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Clinical Investigations in Critical Care |

Impact of Noninvasive Studies to Distinguish Volume Overload From ARDS in Acutely Ill Patients With Pulmonary Edema*: Analysis of the Medical Literature From 1966 to 1998

Peter G. Duane, MD; Gene L. Colice, MD, FCCP
Author and Funding Information

*From the Pulmonary Disease Division (Dr. Duane), Department of Medicine, Minneapolis VA Medical Center, University of Minnesota, and University of Minnesota School of Medicine, Minneapolis, MN; and Department of Medicine (Dr. Colice), Washington Hospital Center, Washington DC.

Correspondence to: Peter G. Duane, MD, Pulmonary (111N), Minneapolis VA Medical Center, One Veteran’s Dr, Minneapolis, MN 55417; e-mail: duane001@tc.umn.edu



Chest. 2000;118(6):1709-1717. doi:10.1378/chest.118.6.1709
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Study objective: To assess the impact of substituting noninvasive diagnostic studies for Swan-Ganz catheter (SGC) placement in the evaluation of acutely ill patients.

Design: Modified decision analysis.

Methods: Using published studies that define effectiveness of clinical examination, echocardiography, and SGC placement to diagnose pulmonary edema, an analysis of the impact of substituting three diagnostic approaches using (1) clinical assessment (CA), (2) M-mode two-dimensional transthoracic echocardiography (EC), or (3) CA then EC if necessary for SGC placement was considered.

Study population: Patients with acute respiratory distress and radiographic findings of pulmonary edema, and ICU patients with hypotension and/or pulmonary edema without acute cardiac ischemia.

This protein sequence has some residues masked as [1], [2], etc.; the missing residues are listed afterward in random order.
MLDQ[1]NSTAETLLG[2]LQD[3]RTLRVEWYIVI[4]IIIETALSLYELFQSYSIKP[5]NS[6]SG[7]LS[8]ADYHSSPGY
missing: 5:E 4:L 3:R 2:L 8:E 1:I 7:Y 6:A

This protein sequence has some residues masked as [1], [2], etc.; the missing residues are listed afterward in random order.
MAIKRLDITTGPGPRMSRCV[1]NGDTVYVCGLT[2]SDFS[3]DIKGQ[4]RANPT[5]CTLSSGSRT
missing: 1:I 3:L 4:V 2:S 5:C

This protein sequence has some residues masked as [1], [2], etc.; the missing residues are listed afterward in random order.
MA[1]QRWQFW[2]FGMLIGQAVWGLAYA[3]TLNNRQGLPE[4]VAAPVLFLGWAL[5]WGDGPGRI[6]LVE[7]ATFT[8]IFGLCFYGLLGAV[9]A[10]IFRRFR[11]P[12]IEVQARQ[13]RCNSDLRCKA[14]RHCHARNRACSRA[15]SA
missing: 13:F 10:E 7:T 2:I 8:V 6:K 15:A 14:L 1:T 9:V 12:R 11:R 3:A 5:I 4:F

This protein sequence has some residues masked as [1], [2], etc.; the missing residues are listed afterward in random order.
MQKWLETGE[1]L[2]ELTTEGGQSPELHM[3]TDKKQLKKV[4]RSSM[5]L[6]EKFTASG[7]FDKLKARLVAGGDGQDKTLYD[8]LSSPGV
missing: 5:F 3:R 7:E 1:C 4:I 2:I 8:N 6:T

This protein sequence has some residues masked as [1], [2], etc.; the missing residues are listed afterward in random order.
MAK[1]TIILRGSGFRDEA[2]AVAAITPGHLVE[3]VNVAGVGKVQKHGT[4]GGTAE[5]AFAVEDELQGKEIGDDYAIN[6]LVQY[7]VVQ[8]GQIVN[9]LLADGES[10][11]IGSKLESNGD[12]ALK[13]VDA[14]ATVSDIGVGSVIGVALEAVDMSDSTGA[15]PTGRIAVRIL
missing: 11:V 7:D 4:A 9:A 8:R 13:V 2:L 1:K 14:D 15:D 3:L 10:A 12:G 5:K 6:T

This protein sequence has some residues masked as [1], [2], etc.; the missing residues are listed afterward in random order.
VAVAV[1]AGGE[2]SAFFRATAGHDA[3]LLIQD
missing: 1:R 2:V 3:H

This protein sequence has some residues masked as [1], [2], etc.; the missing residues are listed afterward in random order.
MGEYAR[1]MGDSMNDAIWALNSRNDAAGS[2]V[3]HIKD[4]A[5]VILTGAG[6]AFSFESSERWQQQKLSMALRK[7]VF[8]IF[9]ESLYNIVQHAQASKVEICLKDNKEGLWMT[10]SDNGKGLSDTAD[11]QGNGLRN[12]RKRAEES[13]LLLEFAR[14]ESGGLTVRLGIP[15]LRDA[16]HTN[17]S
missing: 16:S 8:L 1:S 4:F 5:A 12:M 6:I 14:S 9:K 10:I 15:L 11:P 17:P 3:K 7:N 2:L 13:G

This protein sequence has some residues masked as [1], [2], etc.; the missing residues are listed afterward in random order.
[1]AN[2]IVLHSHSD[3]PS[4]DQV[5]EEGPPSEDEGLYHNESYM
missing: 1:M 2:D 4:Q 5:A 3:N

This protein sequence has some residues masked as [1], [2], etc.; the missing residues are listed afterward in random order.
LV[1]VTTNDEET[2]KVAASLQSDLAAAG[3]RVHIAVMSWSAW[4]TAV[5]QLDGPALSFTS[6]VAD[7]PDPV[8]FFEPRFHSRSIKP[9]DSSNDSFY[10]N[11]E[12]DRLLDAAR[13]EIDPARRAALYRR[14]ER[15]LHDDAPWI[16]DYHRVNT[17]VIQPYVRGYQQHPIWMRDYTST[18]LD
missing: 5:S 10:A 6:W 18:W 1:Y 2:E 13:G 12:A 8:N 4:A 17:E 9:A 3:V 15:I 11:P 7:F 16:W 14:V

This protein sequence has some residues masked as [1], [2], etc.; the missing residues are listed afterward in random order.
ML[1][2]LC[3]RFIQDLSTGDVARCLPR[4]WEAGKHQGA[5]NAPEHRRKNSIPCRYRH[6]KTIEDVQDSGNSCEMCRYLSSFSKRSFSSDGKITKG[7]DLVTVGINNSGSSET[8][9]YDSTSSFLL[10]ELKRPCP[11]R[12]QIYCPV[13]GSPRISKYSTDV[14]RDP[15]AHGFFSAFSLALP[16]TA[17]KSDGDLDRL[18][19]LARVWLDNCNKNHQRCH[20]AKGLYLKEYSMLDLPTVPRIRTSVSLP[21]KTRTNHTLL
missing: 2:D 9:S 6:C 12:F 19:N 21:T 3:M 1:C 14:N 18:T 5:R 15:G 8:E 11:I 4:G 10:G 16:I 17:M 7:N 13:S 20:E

Interventions: Three approaches using noninvasive studies were substituted for placement of SGC in the initial evaluation of pulmonary edema.

Measurements and results: The number of SGCs placed, the number of tests needed to diagnose (NTND) all cases of volume overload, and the total number of procedure-related adverse events were calculated for each diagnostic approach and compared to SGC placement. EC, and CA then EC approaches produced fewer procedure-related serious complications and deaths, compared to the SGC approach; however, these approaches also produced a higher NTND and total procedures performed than did the SGC or CA approaches. The CA approach led to reduced NTND and procedure-related adverse events.

Conclusions: Substituting noninvasive studies for SGC placement in the initial evaluation of acutely ill patients may slightly reduce procedure-related adverse events, but it may also increase the number of procedures performed. Studies of SGC use are warranted and need to include a clinical assessment control group and an analysis of resource utilization.

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